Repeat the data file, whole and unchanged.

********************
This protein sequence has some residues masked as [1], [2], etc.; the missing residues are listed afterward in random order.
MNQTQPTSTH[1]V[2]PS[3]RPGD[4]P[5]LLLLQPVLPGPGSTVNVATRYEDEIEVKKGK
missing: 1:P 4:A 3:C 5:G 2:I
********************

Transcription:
This protein sequence has some residues masked as [1], [2], etc.; the missing residues are listed afterward in random order.
MNQTQPTSTH[1]V[2]PS[3]RPGD[4]P[5]LLLLQPVLPGPGSTVNVATRYEDEIEVKKGK
missing: 1:P 4:A 3:C 5:G 2:I